It has been more than a decade since the initial interest was expressed by neonatologists in acquiring basic skills in performing echocardiography. Their plea for a formalized training program has mostly been met with resistance, driving some to learn the technique through informal self-directed learning. The recent practice guideline and consensus statement by the Writing Group of the American Society of Echocardiography in collaboration with the European Association of Echocardiography and the Association for European Pediatric Cardiologists will be welcomed by neonatologists all over the world. The poor correlation of cardiac hemodynamics with clinical findings in premature newborns is now well known, and the increasing use of echocardiography for hemodynamic information can only improve patient care. Around-the-clock availability of cardiac sonographer to perform echocardiography in the neonatal intensive care unit (NICU) is currently not feasible in most environments, and management decisions can sometimes be delayed or altered depending on the time of day. A wealth of hemodynamic information derived from functional echocardiography will also drive research in the area of cardiovascular medicine in newborns, which is still at a very early stage.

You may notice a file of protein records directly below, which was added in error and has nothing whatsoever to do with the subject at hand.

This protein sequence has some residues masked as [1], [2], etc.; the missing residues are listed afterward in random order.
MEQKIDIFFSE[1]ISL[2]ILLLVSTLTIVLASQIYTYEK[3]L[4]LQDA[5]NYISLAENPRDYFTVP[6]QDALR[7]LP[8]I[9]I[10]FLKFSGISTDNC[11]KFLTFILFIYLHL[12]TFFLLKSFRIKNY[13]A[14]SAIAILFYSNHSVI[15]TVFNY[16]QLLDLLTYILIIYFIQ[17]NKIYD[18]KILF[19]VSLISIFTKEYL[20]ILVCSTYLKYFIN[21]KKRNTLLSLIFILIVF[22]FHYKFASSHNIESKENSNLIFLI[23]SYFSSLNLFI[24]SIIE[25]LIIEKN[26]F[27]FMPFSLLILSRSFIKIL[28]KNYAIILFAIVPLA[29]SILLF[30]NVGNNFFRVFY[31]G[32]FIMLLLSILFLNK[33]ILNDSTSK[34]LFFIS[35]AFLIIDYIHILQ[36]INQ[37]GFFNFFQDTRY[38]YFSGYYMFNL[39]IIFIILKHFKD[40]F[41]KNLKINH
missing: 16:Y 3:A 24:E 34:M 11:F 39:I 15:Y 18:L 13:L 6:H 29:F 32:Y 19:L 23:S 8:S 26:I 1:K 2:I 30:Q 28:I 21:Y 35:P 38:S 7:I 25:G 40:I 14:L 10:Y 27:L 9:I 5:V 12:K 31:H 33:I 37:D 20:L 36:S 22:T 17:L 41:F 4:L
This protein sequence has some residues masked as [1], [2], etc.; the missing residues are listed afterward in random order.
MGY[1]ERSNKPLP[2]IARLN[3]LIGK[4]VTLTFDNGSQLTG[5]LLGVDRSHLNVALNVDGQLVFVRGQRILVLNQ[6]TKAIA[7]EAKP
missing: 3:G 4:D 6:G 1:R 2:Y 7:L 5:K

At the Boston Medical Center, two neonatologists with prior experience in echocardiography currently perform point-of-care functional echocardiography to check central line position, hemodynamic assessment of patent ductus arteriosus, and assessment of cardiac function in hypotensive newborns. The quality improvement initiative of using ultrasound to check central line positions has already resulted in a significant reduction of x-ray exposure to newborns (unpublished data). The echocardiographic images obtained by neonatologists are instantly loaded on a secure central server so that they can be read remotely by a cardiologist. All initial targeted echocardiographic studies are followed by detailed full echocardiographic assessments performed by cardiac sonographers and evaluated by pediatric cardiologists. This model can be used by other neonatologists who have acquired prior training to audit their own echocardiographic practice while providing 24-hour availability of echocardiography in the NICU.
The development of formal guidelines governing the use and monitoring of echocardiography performed by neonatologists in the NICU will refine practice in the NICU, minimize interpretational errors, and allow patient care to proceed in the presence of a safety net. An understanding of the principles of echocardiography will allow neonatologists to ask appropriate, sometimes creative questions of sonographers and cardiologists. There is no more dedicated investigator than the physician involved in direct clinical care seeking to do the best for the patient.